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Travels, Travails, and Truths

As a frequent flier and someone who craves autonomy, I prefer an aisle seat. It’s the only way to preserve some slight distance between overly assertive or careless neighbors and me. It also lets me arrange an elbow, shoulder, or foot for a bit of extra space, and rifle freely through my underseat carry-on. Plus, I can angle my laptop to avoid the crunch that occurs when the person in front of me suddenly reclines. Even more important, an aisle seat means I don’t feel like I have to ask permission to go to the restroom, or to get up to stretch my legs, which I do often on long flights.

When I fly JetBlue, I exercise the option of paying extra for a larger aisle seat, and it’s worth it. It’s the equivalent of improved working conditions. When I have to fly in another airline’s coach cabin, my assistant often goes through contortions (including begging and wheedling, bless her!) to get an aisle seat for me. Most often she succeeds, as she did, spectacularly, for my recent Delta Airlines trip to Seattle (for other trip adventures, see Nearly Sleepless in Seattle). I traveled with Daughter in two (count ’em, two) aisle seats across from each other.

Although the Seattle trip was not for business, I brought hefty piles of work. The outbound flight was uneventful, so I got a bunch done. The return flight, unfortunately, was not so smooth. Not only was it delayed, but it included changing to a plane with a distinctly different seat configuration and a noticeably smaller coach cabin. Because we were traveling on frequent flier miles, Daughter and I were among the last people to receive our new seat assignments.

There were several family parties on the flight and the crew worked hard to seat family members together. But they didn’t take seating preferences into account, so we ended up with a window/center combo. I wasn’t happy, but at least the person in the aisle seat was both petite and pleasant.

There’s one other form of control I exercise on flights, and that’s deciding whether to check a bag (easier to pack and get through security and less to shlep if there are delays, transfers, etc.; and I can bring more paperwork and books onboard) or restrict myself to a carry-on bag (no risk of bag loss, no waiting at the end). For this trip, Daughter and I opted to carry on. Our flights were scheduled to arrive very late and we wanted to waste as little time as possible, even though our wardrobe flexibility was deeply constrained and both packing and shlepping took longer.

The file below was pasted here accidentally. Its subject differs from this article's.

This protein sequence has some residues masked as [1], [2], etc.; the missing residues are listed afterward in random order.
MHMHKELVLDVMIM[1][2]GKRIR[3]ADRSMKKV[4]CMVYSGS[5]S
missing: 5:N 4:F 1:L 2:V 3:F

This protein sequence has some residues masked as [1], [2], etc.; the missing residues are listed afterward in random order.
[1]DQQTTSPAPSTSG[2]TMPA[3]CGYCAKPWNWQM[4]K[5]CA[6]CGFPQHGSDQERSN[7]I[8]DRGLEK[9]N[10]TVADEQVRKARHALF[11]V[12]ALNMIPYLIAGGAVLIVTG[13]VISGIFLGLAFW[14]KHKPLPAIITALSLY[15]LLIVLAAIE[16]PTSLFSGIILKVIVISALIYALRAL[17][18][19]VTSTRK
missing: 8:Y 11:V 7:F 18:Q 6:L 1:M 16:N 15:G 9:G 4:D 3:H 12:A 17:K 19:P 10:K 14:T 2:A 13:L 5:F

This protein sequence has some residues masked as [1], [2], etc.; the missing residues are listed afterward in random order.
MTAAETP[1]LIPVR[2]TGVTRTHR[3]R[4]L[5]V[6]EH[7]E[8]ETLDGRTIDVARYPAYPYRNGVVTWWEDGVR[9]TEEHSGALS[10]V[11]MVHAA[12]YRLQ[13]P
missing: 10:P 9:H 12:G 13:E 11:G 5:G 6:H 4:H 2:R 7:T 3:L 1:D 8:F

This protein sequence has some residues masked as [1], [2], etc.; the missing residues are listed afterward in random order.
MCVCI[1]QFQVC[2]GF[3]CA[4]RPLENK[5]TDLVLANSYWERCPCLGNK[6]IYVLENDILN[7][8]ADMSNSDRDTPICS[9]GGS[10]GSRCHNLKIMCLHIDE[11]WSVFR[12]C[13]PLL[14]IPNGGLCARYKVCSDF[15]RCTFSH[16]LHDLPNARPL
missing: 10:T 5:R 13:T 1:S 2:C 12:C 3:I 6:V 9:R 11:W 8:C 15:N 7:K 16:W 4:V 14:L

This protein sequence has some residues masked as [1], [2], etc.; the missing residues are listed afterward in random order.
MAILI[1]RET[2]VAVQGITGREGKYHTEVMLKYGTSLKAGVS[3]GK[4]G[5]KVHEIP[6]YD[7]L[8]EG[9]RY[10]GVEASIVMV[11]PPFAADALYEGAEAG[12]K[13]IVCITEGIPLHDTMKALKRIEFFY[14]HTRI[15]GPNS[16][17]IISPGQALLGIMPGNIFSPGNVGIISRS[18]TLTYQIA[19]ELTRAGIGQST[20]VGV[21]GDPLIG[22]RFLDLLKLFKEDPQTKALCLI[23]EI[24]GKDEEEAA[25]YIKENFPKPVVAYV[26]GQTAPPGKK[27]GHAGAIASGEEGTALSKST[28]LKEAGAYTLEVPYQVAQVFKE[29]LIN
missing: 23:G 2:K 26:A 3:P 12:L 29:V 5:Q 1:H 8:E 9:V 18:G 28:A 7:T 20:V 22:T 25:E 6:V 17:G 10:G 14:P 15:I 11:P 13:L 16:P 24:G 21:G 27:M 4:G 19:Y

The flight home was full, and after the hour-long delay and equipment change, the crew wanted to keep in-cabin luggage to a minimum. To speed up the boarding process, a gate agent started checking the bags of people who happened to be in the jetway — including ours. That seemed like a reasonable thing to do until we got to our seats and discovered plenty of empty overhead space in the bins ahead of, behind, and over our seats. Then I was infuriated.

It’s one thing to check every single bag that doesn’t fit — first come, first served — even if that’s according to an airline’s cockamamie boarding process based on clout, ticket price, and seat. But it’s another thing to do it without even confirming with the cabin staff whether there’s room inside.

I wish air travel was more pleasant, but it’s not. Even after taking every possible step to maximize comfort and minimize disruption (aside from paying for first-class tickets), the combination of unyielding systems and structures and imperfect human knowledge and judgment thwarted my best-laid (and best-packed) plans. So my challenge shifted from maintaining autonomy to maintaining a positive attitude.

I wanted to be a good role model for Daughter — with a balance between resignation and acceptance. Okay, we couldn’t have comfort and control, but we could have cuddling and conversation. Yes, we had to wait for our bags once we landed, but the extra 25 minutes wasn’t so terrible in the scheme of things.

And why make a big fuss and disrupt a working person who’s doing her best? Any rancor or arguments really should be directed at the systems and structures that foster customer disruption and disappointment.

Onward and upward,


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